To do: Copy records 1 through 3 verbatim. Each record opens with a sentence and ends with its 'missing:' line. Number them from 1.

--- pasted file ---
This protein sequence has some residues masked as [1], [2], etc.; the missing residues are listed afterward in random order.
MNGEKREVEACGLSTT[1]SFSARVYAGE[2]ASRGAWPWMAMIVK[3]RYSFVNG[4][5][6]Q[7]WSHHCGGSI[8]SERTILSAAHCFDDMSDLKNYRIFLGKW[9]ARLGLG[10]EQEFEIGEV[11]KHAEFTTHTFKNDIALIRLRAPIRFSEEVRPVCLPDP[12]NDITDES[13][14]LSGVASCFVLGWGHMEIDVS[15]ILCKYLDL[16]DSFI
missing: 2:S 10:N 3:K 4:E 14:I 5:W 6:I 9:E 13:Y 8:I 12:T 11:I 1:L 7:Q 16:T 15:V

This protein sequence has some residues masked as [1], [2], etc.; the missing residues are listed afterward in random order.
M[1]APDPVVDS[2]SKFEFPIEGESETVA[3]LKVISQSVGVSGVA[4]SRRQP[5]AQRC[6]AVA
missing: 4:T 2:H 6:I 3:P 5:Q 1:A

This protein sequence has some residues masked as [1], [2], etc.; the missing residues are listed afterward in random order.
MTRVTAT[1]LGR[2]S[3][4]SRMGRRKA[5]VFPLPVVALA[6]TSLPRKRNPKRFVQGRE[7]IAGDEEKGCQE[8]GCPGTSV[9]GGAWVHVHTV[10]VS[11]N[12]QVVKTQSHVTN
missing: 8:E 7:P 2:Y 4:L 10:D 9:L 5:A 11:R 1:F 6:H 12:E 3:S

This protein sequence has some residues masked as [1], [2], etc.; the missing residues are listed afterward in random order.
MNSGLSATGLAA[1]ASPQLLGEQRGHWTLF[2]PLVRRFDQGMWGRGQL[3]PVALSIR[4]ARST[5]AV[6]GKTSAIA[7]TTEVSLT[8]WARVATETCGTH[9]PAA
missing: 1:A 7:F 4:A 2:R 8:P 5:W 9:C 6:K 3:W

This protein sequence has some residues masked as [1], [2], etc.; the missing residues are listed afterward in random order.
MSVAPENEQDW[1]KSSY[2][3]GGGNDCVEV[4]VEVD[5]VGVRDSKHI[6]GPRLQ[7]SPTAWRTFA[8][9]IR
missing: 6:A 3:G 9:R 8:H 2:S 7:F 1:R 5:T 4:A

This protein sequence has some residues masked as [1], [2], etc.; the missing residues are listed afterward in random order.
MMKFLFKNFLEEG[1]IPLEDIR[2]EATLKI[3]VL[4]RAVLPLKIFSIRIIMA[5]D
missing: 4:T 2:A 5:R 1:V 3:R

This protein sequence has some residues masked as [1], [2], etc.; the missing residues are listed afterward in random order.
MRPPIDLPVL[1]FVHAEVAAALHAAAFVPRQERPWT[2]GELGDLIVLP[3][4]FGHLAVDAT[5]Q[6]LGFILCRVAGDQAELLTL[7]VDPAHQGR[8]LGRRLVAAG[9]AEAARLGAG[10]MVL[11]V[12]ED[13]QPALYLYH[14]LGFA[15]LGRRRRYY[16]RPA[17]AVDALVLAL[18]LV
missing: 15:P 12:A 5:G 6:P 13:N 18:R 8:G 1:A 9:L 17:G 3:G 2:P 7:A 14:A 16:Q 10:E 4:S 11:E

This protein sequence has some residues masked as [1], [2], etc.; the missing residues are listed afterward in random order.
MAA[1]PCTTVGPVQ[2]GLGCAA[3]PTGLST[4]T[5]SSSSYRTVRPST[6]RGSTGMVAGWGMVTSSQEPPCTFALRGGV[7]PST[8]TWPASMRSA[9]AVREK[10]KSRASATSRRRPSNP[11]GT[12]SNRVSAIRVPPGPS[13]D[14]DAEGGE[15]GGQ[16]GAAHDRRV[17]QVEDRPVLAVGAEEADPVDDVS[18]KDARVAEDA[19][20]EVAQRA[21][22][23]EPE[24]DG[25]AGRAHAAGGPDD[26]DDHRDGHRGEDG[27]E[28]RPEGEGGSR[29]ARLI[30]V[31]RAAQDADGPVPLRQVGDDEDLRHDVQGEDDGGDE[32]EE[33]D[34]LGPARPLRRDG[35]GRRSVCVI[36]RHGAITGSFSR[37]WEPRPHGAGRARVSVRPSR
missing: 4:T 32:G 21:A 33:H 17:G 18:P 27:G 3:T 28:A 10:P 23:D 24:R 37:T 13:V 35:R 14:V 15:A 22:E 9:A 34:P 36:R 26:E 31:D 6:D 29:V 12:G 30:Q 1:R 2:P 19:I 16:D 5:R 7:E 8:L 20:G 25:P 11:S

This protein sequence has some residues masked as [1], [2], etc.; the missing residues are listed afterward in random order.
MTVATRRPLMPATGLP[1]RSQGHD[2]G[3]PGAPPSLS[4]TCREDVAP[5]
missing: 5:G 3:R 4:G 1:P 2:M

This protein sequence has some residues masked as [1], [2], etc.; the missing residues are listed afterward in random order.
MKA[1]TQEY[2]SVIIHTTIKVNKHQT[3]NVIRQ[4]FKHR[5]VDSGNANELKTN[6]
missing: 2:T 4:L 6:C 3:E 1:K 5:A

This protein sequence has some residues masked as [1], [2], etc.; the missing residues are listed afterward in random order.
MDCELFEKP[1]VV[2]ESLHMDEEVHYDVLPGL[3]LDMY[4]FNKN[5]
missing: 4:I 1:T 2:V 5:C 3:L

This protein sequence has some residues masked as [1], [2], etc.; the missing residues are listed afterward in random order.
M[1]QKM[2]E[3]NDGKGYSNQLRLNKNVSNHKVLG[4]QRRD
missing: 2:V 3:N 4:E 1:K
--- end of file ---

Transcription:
This protein sequence has some residues masked as [1], [2], etc.; the missing residues are listed afterward in random order.
MNGEKREVEACGLSTT[1]SFSARVYAGE[2]ASRGAWPWMAMIVK[3]RYSFVNG[4][5][6]Q[7]WSHHCGGSI[8]SERTILSAAHCFDDMSDLKNYRIFLGKW[9]ARLGLG[10]EQEFEIGEV[11]KHAEFTTHTFKNDIALIRLRAPIRFSEEVRPVCLPDP[12]NDITDES[13][14]LSGVASCFVLGWGHMEIDVS[15]ILCKYLDL[16]DSFI
missing: 2:S 10:N 3:K 4:E 14:I 5:W 6:I 9:E 13:Y 8:I 12:T 11:I 1:L 7:Q 16:T 15:V

This protein sequence has some residues masked as [1], [2], etc.; the missing residues are listed afterward in random order.
M[1]APDPVVDS[2]SKFEFPIEGESETVA[3]LKVISQSVGVSGVA[4]SRRQP[5]AQRC[6]AVA
missing: 4:T 2:H 6:I 3:P 5:Q 1:A

This protein sequence has some residues masked as [1], [2], etc.; the missing residues are listed afterward in random order.
MTRVTAT[1]LGR[2]S[3][4]SRMGRRKA[5]VFPLPVVALA[6]TSLPRKRNPKRFVQGRE[7]IAGDEEKGCQE[8]GCPGTSV[9]GGAWVHVHTV[10]VS[11]N[12]QVVKTQSHVTN
missing: 8:E 7:P 2:Y 4:L 10:D 9:L 5:A 11:R 1:F 6:H 12:E 3:S